Multiple Myeloma an incurable disease, but I have spent the last 25 years in remission using a blend of conventional oncology and evidence-based nutrition, supplementation, and lifestyle therapies from peer-reviewed studies that your oncologist probably hasn't told you about.
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Hi David- I was diagnosed in January with Stage III MM – 90% in the marrow and a p17 deletion. I just finished four cycles of RVD and my numbers have almost gone back to normal. I am at the stage where they want to do an Autologous Stem Cell Transplant (ASCT).
I went and got a second opinion and the doctors don’t agree at all – now I am feeling more confused than ever.
I have changed my diet to plant based and to me it seems like this has catapulted my health back to normal.
I have no symptoms other than my knee started to hurt (I do have a torn meniscus) it was at this appointment that they noticed my protein was high … the rest was confirmed from there.
What do you think? Should I have an ASCT or not? Carol
“We conducted a pooled analysis of two phase III trials, to compare maintenance with lenalidomide-prednisone vs. lenalidomide in newly diagnosed transplant-eligible and -ineligible myeloma patients.
Primary endpoints were progression-free survival, progression-free survival 2 and overall survival with both regimens. A secondary aim was to evaluate the impact of duration of maintenance on overall survival and on outcome after relapse…
Toxicity profiles of lenalidomide-prednisone and lenalidomide were similar, with the exception of neutropenia that was higher in the lenalidomide arm, without an increase in the rate of infections.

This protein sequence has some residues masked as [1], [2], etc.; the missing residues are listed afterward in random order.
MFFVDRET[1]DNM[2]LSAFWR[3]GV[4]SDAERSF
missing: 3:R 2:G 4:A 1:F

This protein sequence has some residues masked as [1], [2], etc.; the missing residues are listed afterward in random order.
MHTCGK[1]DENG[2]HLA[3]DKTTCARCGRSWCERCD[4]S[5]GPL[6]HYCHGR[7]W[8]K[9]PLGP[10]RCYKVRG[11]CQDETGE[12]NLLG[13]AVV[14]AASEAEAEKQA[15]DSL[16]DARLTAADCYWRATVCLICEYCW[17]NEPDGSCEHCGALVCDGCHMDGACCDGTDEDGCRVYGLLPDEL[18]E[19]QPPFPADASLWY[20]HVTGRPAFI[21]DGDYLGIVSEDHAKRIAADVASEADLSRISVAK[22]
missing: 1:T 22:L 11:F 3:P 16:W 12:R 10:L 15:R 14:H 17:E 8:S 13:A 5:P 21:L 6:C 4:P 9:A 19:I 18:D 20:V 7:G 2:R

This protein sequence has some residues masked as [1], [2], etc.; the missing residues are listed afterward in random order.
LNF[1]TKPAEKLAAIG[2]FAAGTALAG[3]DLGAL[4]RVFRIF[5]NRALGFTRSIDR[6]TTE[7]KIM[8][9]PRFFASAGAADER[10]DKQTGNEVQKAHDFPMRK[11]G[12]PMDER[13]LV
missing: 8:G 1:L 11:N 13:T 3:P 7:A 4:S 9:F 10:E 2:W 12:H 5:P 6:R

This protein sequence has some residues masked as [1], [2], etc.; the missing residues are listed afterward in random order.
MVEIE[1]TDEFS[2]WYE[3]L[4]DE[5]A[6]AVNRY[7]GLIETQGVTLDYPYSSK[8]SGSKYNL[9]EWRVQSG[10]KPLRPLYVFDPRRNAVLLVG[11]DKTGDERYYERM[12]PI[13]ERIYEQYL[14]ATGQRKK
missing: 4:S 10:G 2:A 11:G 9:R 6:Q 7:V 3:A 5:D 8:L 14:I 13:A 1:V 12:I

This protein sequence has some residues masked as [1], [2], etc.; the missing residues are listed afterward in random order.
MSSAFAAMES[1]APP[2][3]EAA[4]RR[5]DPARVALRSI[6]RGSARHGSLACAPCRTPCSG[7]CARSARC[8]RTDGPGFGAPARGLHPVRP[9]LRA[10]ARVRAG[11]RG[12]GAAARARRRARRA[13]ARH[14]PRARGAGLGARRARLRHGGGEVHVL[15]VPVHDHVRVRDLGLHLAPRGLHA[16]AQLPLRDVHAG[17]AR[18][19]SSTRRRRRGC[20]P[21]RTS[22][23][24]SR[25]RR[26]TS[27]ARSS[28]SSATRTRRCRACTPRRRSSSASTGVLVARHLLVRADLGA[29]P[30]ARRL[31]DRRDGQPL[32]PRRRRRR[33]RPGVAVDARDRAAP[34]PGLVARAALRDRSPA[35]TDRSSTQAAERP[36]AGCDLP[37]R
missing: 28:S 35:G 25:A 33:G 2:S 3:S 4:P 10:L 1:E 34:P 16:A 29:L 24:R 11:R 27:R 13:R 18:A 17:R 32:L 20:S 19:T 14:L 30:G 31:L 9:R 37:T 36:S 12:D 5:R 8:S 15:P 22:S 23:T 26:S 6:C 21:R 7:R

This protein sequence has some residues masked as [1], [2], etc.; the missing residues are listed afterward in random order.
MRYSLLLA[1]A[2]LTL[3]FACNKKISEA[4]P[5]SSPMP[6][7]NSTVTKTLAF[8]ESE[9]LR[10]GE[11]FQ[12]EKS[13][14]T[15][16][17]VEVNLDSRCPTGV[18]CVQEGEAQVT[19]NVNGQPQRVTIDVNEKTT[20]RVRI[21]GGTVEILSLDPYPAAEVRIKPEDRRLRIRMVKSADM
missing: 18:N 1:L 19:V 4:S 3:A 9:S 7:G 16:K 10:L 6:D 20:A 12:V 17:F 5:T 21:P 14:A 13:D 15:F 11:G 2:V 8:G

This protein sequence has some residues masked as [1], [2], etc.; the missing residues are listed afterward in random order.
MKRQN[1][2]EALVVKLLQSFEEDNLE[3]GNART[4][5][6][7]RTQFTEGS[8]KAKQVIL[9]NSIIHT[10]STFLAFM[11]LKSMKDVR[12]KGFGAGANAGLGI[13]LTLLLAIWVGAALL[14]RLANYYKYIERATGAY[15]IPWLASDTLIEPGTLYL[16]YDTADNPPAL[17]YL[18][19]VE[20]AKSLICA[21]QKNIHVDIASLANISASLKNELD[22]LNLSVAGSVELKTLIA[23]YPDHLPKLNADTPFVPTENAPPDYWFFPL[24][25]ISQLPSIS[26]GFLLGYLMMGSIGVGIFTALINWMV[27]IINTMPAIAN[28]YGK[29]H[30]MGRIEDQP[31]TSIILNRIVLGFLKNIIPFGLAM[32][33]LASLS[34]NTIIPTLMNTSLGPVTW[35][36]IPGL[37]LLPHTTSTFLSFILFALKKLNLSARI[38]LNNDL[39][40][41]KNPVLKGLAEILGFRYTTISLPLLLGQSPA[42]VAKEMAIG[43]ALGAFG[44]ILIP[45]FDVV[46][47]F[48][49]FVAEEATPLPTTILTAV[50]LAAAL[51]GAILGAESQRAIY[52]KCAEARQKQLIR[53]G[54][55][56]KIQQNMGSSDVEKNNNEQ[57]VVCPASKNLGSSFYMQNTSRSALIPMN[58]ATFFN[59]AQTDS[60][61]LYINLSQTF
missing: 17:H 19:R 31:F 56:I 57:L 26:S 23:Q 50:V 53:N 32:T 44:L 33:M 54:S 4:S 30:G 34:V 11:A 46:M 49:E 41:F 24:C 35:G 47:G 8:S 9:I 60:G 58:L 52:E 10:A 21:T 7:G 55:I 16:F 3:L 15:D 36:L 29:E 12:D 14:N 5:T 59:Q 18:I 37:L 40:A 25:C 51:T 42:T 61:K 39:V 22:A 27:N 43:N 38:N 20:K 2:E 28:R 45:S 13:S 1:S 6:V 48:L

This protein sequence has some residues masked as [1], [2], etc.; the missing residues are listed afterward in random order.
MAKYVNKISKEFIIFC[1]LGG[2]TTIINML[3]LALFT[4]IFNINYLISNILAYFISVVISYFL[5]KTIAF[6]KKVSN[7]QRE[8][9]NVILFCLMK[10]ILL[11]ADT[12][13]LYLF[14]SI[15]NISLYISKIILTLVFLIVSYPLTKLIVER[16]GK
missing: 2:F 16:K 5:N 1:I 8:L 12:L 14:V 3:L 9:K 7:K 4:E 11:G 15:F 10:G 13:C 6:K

Overall survival, progression-free survival from relapse and overall survival from relapse were significantly longer in patients continuing maintenance for ≥2 years…”
“Background: Curcumin, the active component of the Curcuma longa plant, has been shown to potentiate the effect of the immunomodulatory drugs (IMiDs) thalidomide and Bortezomib against human myeloma cell lines and a nude mice model…
Method: we designed an in-vitro study to investigate the cytotoxic and chemo-sensitising effects of curcumin alone and in combination with lenalidomide on the human myeloma H929 cell line.
Results: Incubation of H929 cells with curcumin (30mM) or lenalidomide (2.5 mM) for 3 days resulted in 26.35% (±1.06) and 30.81%(±2.98) apoptotic cells respectively.
When 30 mM curcumin was combined with 2.5 mM lenalidomide, 50.4% (±3.37) apoptotic cells were detected by flow cytometry and the increase was significant compared to either curcumin alone or lenalidomide alone (anova p = 0.0026). Furthermore, gene analysis studies show that curcumin enhances the cytotoxic effect of lenalidomide via suppression of the cereblon and multi-drug resistant genes.
Conclusion: Curcumin exerts a cytotoxic effect additive to that of lenalidomide on H929 myeloma cells, and it also enhances the chemo-sensitizing effects of this agent.
“The International Myeloma Working Group consensus updates the definition for high-risk (HR) multiple myeloma based on cytogenetics Several cytogenetic abnormalities such as t(4;14), del(17/17p), t(14;16), t(14;20), nonhyperdiploidy, and gain(1q) were identified that confer poor prognosis. The prognosis of patients showing these abnormalities may vary with the choice of therapy…
Based on data available today, bortezomib and carfilzomib treatment appear to improve complete response, progression-free survival, and overall survival in t(4;14) and del(17/17p), whereas lenalidomide may be associated with improved progression-free survival in t(4;14) and del(17/17p)...”